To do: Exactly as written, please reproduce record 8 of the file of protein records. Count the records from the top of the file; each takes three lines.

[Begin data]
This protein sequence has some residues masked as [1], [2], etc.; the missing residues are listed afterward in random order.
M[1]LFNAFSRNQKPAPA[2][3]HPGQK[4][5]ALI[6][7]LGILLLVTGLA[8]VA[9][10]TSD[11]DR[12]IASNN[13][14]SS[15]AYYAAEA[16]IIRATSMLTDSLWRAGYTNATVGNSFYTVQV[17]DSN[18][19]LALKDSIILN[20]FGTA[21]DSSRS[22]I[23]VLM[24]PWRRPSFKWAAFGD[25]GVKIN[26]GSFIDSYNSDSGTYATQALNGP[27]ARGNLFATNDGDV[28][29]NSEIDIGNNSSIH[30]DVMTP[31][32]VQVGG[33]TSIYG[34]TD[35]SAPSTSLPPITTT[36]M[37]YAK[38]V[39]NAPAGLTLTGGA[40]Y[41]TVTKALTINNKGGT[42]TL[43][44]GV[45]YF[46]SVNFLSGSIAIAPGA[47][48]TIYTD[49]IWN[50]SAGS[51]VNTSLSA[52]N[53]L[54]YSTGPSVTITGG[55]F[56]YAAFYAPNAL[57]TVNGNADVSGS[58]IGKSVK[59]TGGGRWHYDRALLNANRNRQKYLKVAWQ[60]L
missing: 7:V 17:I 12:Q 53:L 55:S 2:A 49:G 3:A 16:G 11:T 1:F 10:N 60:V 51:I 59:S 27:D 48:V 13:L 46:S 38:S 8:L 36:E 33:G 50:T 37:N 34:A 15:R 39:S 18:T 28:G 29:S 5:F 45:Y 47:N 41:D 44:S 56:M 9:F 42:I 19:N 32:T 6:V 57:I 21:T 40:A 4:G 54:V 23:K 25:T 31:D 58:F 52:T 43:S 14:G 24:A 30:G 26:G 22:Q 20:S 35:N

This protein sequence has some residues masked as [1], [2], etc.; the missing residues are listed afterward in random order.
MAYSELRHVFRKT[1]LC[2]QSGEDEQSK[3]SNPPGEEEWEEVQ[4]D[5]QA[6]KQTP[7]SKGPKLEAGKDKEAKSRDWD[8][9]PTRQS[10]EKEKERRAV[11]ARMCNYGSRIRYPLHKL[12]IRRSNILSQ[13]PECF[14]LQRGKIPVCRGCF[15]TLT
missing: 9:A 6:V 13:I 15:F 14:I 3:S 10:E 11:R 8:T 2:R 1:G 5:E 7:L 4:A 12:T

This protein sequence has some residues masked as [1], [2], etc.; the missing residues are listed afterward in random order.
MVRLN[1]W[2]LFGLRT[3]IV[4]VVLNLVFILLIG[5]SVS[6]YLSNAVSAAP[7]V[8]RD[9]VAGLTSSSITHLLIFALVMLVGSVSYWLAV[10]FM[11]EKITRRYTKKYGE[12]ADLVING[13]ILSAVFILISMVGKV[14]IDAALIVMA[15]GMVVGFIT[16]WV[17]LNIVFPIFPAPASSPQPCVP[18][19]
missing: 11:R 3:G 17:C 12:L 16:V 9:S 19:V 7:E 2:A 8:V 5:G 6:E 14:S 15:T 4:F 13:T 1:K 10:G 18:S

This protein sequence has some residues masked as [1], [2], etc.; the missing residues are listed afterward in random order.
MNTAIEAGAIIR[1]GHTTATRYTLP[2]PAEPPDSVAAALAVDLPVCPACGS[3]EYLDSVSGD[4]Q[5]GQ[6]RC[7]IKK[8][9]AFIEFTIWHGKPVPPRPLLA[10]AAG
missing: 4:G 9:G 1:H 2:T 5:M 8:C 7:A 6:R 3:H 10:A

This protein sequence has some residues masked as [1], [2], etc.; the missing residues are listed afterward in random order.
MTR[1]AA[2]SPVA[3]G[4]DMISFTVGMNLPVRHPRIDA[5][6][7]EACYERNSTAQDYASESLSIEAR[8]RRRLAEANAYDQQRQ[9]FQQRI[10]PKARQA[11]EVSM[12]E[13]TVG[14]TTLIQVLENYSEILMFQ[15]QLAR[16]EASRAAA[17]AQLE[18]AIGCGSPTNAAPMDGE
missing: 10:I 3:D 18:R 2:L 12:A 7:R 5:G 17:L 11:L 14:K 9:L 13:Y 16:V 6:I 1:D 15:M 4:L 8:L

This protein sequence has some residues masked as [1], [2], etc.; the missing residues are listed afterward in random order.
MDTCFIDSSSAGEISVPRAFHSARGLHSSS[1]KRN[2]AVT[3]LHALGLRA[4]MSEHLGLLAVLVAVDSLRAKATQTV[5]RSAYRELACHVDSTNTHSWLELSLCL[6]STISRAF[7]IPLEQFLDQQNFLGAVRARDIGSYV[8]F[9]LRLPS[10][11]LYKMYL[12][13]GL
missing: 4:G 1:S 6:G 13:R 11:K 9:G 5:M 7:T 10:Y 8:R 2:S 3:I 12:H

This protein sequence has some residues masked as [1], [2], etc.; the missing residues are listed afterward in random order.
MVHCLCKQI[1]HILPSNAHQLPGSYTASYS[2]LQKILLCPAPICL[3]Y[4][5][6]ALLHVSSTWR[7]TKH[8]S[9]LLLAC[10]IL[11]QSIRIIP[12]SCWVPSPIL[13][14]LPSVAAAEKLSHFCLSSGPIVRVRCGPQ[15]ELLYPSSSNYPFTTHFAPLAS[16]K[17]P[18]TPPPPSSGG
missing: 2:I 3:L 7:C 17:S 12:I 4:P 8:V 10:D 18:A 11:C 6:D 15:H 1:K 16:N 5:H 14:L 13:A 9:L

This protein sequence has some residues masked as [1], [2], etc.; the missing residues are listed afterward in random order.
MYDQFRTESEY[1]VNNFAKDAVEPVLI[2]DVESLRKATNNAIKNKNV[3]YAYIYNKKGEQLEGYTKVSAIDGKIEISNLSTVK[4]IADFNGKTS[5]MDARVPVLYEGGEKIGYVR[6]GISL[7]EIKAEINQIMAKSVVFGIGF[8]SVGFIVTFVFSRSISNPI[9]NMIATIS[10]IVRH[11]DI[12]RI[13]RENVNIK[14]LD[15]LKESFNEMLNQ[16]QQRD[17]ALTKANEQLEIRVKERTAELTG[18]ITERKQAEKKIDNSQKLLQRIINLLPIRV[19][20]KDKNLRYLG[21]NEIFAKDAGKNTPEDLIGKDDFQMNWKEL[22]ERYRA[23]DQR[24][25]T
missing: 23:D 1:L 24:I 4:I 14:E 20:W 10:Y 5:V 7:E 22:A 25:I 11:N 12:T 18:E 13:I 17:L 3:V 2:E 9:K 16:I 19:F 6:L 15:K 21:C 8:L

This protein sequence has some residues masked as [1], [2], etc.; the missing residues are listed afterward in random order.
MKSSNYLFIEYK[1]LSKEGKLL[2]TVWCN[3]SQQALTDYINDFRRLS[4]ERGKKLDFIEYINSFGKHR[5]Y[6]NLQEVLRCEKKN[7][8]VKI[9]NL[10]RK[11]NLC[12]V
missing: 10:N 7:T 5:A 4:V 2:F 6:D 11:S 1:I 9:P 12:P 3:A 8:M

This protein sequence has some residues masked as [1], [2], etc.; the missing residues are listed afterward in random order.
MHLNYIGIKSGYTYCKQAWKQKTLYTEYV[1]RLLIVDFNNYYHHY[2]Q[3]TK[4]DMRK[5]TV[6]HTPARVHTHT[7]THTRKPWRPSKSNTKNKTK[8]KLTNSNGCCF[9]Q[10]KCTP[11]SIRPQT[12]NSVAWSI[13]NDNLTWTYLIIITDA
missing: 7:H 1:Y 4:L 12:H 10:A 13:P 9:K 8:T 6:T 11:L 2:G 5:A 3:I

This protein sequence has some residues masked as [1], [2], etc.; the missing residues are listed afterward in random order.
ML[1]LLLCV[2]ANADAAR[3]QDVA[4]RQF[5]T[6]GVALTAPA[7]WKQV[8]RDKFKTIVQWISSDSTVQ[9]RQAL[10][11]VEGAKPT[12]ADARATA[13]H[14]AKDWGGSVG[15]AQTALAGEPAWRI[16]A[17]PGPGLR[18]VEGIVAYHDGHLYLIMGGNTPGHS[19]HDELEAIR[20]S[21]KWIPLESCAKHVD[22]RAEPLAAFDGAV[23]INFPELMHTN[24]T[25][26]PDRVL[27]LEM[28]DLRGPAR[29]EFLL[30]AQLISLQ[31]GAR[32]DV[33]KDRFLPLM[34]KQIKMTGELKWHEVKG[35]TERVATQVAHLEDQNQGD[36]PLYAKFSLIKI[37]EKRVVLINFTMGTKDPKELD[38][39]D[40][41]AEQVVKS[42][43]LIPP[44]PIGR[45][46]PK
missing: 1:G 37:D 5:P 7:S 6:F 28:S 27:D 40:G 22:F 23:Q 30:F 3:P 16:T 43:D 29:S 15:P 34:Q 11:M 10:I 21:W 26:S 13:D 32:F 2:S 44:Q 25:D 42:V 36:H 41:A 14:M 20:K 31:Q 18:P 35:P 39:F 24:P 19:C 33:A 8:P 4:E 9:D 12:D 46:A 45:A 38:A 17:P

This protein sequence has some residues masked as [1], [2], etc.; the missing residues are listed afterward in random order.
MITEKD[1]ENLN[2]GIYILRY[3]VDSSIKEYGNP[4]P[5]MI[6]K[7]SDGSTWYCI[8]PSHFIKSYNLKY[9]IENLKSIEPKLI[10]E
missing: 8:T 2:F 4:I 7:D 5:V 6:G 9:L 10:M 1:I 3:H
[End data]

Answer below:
This protein sequence has some residues masked as [1], [2], etc.; the missing residues are listed afterward in random order.
MYDQFRTESEY[1]VNNFAKDAVEPVLI[2]DVESLRKATNNAIKNKNV[3]YAYIYNKKGEQLEGYTKVSAIDGKIEISNLSTVK[4]IADFNGKTS[5]MDARVPVLYEGGEKIGYVR[6]GISL[7]EIKAEINQIMAKSVVFGIGF[8]SVGFIVTFVFSRSISNPI[9]NMIATIS[10]IVRH[11]DI[12]RI[13]RENVNIK[14]LD[15]LKESFNEMLNQ[16]QQRD[17]ALTKANEQLEIRVKERTAELTG[18]ITERKQAEKKIDNSQKLLQRIINLLPIRV[19][20]KDKNLRYLG[21]NEIFAKDAGKNTPEDLIGKDDFQMNWKEL[22]ERYRA[23]DQR[24][25]T
missing: 23:D 1:L 24:I 4:I 14:E 20:W 10:Y 5:V 7:E 22:A 25:I 11:N 12:T 18:E 13:I 17:L 3:V 2:E 9:K 16:I 19:F 6:L 15:K 21:C 8:L